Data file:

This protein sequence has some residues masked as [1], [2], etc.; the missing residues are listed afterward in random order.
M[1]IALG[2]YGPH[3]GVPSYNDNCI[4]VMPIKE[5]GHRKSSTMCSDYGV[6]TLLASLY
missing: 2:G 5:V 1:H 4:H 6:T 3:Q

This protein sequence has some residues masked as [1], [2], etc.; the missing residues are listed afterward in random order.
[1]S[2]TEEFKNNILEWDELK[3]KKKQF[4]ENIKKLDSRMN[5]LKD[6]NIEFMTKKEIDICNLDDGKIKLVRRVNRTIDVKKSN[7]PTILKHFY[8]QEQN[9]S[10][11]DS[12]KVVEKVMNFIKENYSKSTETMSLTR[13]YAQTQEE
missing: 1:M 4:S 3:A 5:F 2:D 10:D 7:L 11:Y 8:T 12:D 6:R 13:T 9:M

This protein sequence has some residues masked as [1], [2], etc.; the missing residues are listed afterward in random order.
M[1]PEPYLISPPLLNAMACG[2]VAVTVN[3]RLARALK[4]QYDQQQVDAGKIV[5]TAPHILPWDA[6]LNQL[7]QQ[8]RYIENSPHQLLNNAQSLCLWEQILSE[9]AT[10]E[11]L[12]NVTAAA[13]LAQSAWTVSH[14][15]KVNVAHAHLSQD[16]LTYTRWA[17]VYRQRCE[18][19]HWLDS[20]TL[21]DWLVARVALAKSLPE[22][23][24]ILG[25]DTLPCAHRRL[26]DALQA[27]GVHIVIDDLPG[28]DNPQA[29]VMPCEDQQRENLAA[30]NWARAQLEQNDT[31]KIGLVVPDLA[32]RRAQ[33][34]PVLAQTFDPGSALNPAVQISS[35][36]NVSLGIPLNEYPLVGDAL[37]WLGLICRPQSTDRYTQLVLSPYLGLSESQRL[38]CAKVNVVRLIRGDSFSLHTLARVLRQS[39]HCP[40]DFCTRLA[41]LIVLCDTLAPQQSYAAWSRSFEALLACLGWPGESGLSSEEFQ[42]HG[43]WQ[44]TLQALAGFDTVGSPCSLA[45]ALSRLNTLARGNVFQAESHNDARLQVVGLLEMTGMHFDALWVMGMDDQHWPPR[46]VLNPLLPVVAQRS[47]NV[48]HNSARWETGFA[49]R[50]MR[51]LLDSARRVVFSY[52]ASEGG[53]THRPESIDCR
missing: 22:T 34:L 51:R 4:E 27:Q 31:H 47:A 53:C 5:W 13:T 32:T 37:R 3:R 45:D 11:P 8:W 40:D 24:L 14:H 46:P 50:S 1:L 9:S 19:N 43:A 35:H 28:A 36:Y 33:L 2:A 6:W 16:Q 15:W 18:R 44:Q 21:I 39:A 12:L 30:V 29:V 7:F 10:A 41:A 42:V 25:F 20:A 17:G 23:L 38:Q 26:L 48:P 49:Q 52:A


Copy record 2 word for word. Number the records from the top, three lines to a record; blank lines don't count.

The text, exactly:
This protein sequence has some residues masked as [1], [2], etc.; the missing residues are listed afterward in random order.
[1]S[2]TEEFKNNILEWDELK[3]KKKQF[4]ENIKKLDSRMN[5]LKD[6]NIEFMTKKEIDICNLDDGKIKLVRRVNRTIDVKKSN[7]PTILKHFY[8]QEQN[9]S[10][11]DS[12]KVVEKVMNFIKENYSKSTETMSLTR[13]YAQTQEE
missing: 1:M 4:S 3:A 5:F 2:D 10:D 7:L 11:Y 8:T 12:D 6:R 13:T 9:M